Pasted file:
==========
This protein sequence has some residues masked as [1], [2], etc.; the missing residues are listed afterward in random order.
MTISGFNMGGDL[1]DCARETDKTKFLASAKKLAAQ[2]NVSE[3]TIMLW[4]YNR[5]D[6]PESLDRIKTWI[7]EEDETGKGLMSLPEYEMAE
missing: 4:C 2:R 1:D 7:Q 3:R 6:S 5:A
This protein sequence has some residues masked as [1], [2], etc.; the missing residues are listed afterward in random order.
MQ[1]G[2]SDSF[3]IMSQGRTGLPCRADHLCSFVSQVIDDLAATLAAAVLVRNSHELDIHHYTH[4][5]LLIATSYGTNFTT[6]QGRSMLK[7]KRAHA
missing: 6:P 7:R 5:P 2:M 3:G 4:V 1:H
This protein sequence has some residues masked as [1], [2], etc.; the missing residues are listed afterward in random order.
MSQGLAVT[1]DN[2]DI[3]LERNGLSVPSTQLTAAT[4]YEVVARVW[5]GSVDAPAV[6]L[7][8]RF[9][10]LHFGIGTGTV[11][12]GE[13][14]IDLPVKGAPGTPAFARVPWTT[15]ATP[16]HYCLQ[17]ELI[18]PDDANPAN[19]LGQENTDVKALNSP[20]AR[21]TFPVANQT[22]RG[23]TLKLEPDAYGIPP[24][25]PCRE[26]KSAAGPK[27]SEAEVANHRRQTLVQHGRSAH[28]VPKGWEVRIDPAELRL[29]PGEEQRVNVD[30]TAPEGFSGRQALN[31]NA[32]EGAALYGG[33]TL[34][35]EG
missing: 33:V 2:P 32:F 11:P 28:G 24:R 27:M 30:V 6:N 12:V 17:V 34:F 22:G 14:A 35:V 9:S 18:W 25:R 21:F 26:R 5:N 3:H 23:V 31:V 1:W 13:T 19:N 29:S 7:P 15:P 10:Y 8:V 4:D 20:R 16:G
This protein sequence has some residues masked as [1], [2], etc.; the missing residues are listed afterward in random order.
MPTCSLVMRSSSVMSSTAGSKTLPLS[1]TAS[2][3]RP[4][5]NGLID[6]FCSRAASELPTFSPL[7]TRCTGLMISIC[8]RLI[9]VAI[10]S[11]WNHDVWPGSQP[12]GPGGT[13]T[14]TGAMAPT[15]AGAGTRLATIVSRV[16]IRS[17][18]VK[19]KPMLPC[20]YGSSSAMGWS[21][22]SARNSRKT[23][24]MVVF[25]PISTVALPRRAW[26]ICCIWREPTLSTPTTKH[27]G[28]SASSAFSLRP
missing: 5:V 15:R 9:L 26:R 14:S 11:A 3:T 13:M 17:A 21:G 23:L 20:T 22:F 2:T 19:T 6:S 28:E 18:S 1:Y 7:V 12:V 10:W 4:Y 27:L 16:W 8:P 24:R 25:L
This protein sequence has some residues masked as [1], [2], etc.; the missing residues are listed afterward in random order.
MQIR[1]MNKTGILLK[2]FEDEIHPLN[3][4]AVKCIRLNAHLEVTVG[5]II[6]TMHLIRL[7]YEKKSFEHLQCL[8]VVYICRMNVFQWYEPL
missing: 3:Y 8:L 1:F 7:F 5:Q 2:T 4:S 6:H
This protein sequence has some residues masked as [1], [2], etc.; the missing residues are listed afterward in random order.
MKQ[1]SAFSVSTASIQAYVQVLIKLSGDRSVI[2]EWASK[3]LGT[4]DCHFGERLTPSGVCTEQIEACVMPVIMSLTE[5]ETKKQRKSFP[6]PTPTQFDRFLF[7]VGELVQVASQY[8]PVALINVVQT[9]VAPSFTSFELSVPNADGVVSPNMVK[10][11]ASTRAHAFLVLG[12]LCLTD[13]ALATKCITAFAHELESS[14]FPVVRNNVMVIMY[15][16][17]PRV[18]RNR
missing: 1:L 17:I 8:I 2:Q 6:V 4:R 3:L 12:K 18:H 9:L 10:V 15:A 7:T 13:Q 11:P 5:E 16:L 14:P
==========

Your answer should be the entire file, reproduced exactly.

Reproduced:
This protein sequence has some residues masked as [1], [2], etc.; the missing residues are listed afterward in random order.
MTISGFNMGGDL[1]DCARETDKTKFLASAKKLAAQ[2]NVSE[3]TIMLW[4]YNR[5]D[6]PESLDRIKTWI[7]EEDETGKGLMSLPEYEMAE
missing: 4:C 2:R 1:D 7:Q 3:R 6:S 5:A
This protein sequence has some residues masked as [1], [2], etc.; the missing residues are listed afterward in random order.
MQ[1]G[2]SDSF[3]IMSQGRTGLPCRADHLCSFVSQVIDDLAATLAAAVLVRNSHELDIHHYTH[4][5]LLIATSYGTNFTT[6]QGRSMLK[7]KRAHA
missing: 6:P 7:R 5:P 2:M 3:G 4:V 1:H
This protein sequence has some residues masked as [1], [2], etc.; the missing residues are listed afterward in random order.
MSQGLAVT[1]DN[2]DI[3]LERNGLSVPSTQLTAAT[4]YEVVARVW[5]GSVDAPAV[6]L[7][8]RF[9][10]LHFGIGTGTV[11][12]GE[13][14]IDLPVKGAPGTPAFARVPWTT[15]ATP[16]HYCLQ[17]ELI[18]PDDANPAN[19]LGQENTDVKALNSP[20]AR[21]TFPVANQT[22]RG[23]TLKLEPDAYGIPP[24][25]PCRE[26]KSAAGPK[27]SEAEVANHRRQTLVQHGRSAH[28]VPKGWEVRIDPAELRL[29]PGEEQRVNVD[30]TAPEGFSGRQALN[31]NA[32]EGAALYGG[33]TL[34][35]EG
missing: 33:V 2:P 32:F 11:P 28:G 24:R 27:M 30:V 6:N 12:V 17:V 34:F 22:G 14:A 35:V 9:S 18:W 25:R 21:F 26:R 5:N 3:H 23:V 31:V 1:W 13:T 19:N 29:S 7:P 15:P 10:Y 8:V 4:D 20:R 16:G
This protein sequence has some residues masked as [1], [2], etc.; the missing residues are listed afterward in random order.
MPTCSLVMRSSSVMSSTAGSKTLPLS[1]TAS[2][3]RP[4][5]NGLID[6]FCSRAASELPTFSPL[7]TRCTGLMISIC[8]RLI[9]VAI[10]S[11]WNHDVWPGSQP[12]GPGGT[13]T[14]TGAMAPT[15]AGAGTRLATIVSRV[16]IRS[17][18]VK[19]KPMLPC[20]YGSSSAMGWS[21][22]SARNSRKT[23][24]MVVF[25]PISTVALPRRAW[26]ICCIWREPTLSTPTTKH[27]G[28]SASSAFSLRP
missing: 5:V 15:R 9:L 26:R 14:S 11:A 3:T 13:M 17:A 21:G 23:L 20:T 22:F 2:T 19:T 6:S 28:E 18:S 1:Y 7:V 12:V 10:W 4:Y 27:L 16:W 8:P 24:R 25:L
This protein sequence has some residues masked as [1], [2], etc.; the missing residues are listed afterward in random order.
MQIR[1]MNKTGILLK[2]FEDEIHPLN[3][4]AVKCIRLNAHLEVTVG[5]II[6]TMHLIRL[7]YEKKSFEHLQCL[8]VVYICRMNVFQWYEPL
missing: 3:Y 8:L 1:F 7:F 5:Q 2:T 4:S 6:H
This protein sequence has some residues masked as [1], [2], etc.; the missing residues are listed afterward in random order.
MKQ[1]SAFSVSTASIQAYVQVLIKLSGDRSVI[2]EWASK[3]LGT[4]DCHFGERLTPSGVCTEQIEACVMPVIMSLTE[5]ETKKQRKSFP[6]PTPTQFDRFLF[7]VGELVQVASQY[8]PVALINVVQT[9]VAPSFTSFELSVPNADGVVSPNMVK[10][11]ASTRAHAFLVLG[12]LCLTD[13]ALATKCITAFAHELESS[14]FPVVRNNVMVIMY[15][16][17]PRV[18]RNR
missing: 1:L 17:I 8:I 2:Q 6:V 4:R 3:L 12:K 18:H 9:L 10:V 15:A 7:T 13:Q 11:P 5:E 16:L 14:P